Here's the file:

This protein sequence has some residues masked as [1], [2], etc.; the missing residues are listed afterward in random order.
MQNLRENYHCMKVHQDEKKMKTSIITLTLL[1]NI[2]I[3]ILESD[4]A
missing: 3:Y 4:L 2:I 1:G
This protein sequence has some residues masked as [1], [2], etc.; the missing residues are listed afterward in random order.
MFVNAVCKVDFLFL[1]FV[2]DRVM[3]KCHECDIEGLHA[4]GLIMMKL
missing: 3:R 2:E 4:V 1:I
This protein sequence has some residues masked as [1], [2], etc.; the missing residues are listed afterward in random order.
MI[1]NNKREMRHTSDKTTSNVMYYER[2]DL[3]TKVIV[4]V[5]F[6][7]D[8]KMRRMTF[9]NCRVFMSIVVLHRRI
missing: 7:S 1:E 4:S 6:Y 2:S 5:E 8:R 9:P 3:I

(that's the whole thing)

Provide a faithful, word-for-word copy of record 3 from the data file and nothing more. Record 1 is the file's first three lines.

This protein sequence has some residues masked as [1], [2], etc.; the missing residues are listed afterward in random order.
MI[1]NNKREMRHTSDKTTSNVMYYER[2]DL[3]TKVIV[4]V[5]F[6][7]D[8]KMRRMTF[9]NCRVFMSIVVLHRRI
missing: 7:S 1:E 4:S 6:Y 2:S 5:E 8:R 9:P 3:I